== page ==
If you wish to contribute or participate in the discussions about articles you are invited to join SKYbrary as a registered user

 Actions

B733, en-route, Santa Barbara CA USA, 1999

From SKYbrary Wiki

Summary
On 2 September 1999, a United Airlines Boeing Boeing 737-300 in the cruise at FL240, experienced severe turbulence due to an encounter with the wake vortex from a preceding MD11 on a similar track which had climbed through the level of the B737 with minimum lateral separation, 1.5 minutes earlier.
Event Details
When September 1999
Actual or Potential
Event Type
Wake Vortex Turbulence
Day/Night Day
Flight Conditions VMC
Flight Details
Aircraft BOEING 737-300
Operator United Airlines
Domicile United States
Type of Flight Public Transport (Passenger)
Origin Los Angeles
Intended Destination San Francisco International Airport
Take off Commenced Yes
Flight Airborne Yes
Flight Completed Yes
Flight Phase Cruise
ENR
Location En-Route
Origin Los Angeles
Destination San Francisco International Airport
Location
Approx. near Santa Barbara, CA
Loading map...
WAKE
Tag(s) ICAO Standard Wake Separation prevailed,
In trail event
CS
Tag(s) Turbulence Injury - Cabin Crew
Turbulence Injury - Pax with Seat Belts off"Turbulence Injury - Pax with Seat Belts off" is not in the list (Disruptive Pax, Turbulence Injury - Cabin Crew, Cabin Stowage - Pax Items, Toilet compartment fire, Cabin furnishings fire, Evacuation slides deployed, Pax oxygen mask drop, Unauthorised PED use, IFE fire, Cabin air contamination, ...) of allowed values for the "CS" property.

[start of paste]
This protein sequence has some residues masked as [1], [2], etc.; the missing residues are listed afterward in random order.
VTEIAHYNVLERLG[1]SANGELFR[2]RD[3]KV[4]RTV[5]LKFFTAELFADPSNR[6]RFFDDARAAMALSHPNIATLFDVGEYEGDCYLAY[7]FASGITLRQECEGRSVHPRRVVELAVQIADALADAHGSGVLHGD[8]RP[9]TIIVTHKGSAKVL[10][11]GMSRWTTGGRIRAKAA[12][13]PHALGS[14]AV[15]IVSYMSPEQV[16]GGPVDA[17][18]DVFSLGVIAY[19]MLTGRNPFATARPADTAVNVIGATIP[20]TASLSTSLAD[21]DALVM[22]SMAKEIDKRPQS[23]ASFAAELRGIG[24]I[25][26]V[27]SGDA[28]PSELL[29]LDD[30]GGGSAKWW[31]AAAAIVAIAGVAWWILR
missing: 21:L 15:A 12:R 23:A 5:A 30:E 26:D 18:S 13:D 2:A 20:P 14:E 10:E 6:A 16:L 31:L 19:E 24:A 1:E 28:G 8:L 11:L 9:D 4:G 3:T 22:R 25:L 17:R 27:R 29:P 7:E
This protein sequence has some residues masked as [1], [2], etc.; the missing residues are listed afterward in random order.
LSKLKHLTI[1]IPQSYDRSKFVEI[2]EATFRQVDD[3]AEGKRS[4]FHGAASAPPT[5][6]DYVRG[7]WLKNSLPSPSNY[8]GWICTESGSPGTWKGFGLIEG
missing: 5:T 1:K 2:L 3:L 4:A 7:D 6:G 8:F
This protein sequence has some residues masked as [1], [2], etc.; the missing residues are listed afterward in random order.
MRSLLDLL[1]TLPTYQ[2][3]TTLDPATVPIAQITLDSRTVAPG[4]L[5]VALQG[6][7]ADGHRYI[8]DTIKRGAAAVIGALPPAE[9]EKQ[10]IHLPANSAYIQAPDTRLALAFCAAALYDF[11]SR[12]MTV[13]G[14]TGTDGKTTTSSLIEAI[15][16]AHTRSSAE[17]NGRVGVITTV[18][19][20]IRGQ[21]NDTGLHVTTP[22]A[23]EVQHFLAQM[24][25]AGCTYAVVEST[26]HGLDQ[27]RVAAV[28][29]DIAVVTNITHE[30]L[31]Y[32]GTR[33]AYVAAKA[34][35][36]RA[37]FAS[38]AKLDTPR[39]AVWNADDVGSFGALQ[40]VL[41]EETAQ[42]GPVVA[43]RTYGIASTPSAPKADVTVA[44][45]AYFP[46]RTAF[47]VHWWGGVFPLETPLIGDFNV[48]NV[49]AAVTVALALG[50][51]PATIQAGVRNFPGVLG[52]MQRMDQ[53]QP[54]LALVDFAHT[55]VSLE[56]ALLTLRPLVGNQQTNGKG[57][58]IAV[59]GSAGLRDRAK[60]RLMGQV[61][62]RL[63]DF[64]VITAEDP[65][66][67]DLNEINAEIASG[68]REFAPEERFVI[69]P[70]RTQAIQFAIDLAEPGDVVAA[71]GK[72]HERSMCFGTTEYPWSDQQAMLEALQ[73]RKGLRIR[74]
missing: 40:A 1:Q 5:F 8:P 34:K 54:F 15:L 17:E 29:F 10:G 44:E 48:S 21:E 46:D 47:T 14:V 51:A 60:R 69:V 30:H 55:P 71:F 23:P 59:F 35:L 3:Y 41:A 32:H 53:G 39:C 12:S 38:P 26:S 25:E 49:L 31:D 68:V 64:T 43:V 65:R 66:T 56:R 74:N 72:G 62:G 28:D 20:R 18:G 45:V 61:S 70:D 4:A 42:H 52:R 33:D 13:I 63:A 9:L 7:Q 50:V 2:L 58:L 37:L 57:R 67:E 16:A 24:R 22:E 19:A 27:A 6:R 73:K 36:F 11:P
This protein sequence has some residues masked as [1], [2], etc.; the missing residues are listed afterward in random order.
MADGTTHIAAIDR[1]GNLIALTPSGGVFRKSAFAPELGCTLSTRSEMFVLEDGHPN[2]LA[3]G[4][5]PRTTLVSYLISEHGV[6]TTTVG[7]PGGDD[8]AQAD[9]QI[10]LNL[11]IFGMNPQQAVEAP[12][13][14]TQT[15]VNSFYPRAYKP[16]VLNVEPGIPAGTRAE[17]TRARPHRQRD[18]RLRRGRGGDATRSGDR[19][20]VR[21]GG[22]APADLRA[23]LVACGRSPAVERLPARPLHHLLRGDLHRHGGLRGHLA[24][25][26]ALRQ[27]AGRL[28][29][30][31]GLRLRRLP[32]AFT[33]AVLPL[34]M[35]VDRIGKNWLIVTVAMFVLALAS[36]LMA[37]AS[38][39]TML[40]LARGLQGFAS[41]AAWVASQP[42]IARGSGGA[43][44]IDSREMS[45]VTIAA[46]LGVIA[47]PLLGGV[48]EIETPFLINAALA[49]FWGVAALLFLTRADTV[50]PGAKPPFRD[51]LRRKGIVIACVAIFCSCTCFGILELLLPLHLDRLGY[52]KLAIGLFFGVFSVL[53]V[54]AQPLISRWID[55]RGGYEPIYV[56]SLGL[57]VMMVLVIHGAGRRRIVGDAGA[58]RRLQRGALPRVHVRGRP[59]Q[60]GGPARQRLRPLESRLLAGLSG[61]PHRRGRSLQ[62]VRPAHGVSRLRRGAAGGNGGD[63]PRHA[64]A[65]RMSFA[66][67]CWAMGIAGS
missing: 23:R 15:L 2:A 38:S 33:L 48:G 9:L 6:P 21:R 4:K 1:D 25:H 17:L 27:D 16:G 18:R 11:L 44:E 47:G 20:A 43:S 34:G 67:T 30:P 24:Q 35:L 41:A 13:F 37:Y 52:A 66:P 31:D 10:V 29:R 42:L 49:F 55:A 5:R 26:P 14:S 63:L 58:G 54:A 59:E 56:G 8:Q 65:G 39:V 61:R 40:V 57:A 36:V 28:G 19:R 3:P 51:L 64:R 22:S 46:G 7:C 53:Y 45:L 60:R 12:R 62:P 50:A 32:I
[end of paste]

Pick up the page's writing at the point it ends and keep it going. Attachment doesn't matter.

Outcome
Damage or injury Yes
Aircraft damage Minor
Injuries Few occupants
Causal Factor Group(s)
Group(s) Aircraft Operation
Safety Recommendation(s)
Group(s) None Made
Investigation Type
Type Independent

Description

On 2 September 1999, a United Airlines Boeing Boeing 737-300 in the cruise at FL240, experienced severe turbulence due to an encounter with the wake vortex from a preceding MCDONNELL DOUGLAS MD-11 on a similar track which had climbed through the level of the B737 with minimum lateral separation, 1.5 minutes earlier.

Synopsis

This is an extract from the official report into the accident published by the National Transportation Safety Board (NTSB).

"The flight had just leveled off at FL240 with the autopilot still engaged. The seat belt sign had been off for about 5 minutes, and the cabin crew was in the process of preparing a beverage service. The airplane was crossing a VORTAC when the flight encountered turbulence the crew categorized as 'severe,' with a rapid right roll and pitch excursion. The captain disconnected the autopilot and attempted to counter the excursions with control inputs. As a result of the aircraft motions, 1 flight attendant sustained serious injuries, and another flight attendant and 13 passengers sustained minor injuries. The airplane sustained minor damage, limited primarily to ceiling tiles and seats. A review of the meteorological data showed no evidence of any atmospheric phenomena in the area. A simulation study comparing the known airplane response to control inputs versus the motion of the airplane as recorded on the DFDR data showed that the flight controls alone did not cause the recorded motion of the airplane. Radar data established that the flight was in trail of a MD-11 by 11.5 nm21,298 m
21.298 km
69,875.328 ft
and 97 seconds when the upset occurred. The MD-11 had climbed through the flight's cruise altitude and was 600 feet above the flight at the time of the encounter. Wake vortex studies by NASA have documented vortex descent rates between 270 and 440 feet per minute."

Related Articles

WAKE

Further Reading

For further information see the NTSB Report (LAX99LA291)